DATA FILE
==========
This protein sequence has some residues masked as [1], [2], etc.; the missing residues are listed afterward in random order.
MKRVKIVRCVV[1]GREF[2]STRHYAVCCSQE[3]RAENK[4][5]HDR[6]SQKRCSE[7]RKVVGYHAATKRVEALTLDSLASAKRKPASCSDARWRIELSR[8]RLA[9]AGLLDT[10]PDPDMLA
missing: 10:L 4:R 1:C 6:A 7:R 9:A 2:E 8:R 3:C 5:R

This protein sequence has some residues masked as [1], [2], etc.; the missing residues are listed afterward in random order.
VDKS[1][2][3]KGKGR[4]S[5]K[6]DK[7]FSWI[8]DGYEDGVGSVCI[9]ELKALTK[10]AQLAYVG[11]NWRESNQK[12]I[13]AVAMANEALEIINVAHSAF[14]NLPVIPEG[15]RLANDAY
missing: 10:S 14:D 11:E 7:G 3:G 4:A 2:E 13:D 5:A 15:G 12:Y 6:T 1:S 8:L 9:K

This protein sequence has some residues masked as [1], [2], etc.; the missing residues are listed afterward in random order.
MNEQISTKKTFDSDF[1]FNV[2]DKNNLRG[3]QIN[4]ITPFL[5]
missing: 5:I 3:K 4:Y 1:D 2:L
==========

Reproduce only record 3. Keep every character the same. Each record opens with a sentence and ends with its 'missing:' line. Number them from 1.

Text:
This protein sequence has some residues masked as [1], [2], etc.; the missing residues are listed afterward in random order.
MNEQISTKKTFDSDF[1]FNV[2]DKNNLRG[3]QIN[4]ITPFL[5]
missing: 5:I 3:K 4:Y 1:D 2:L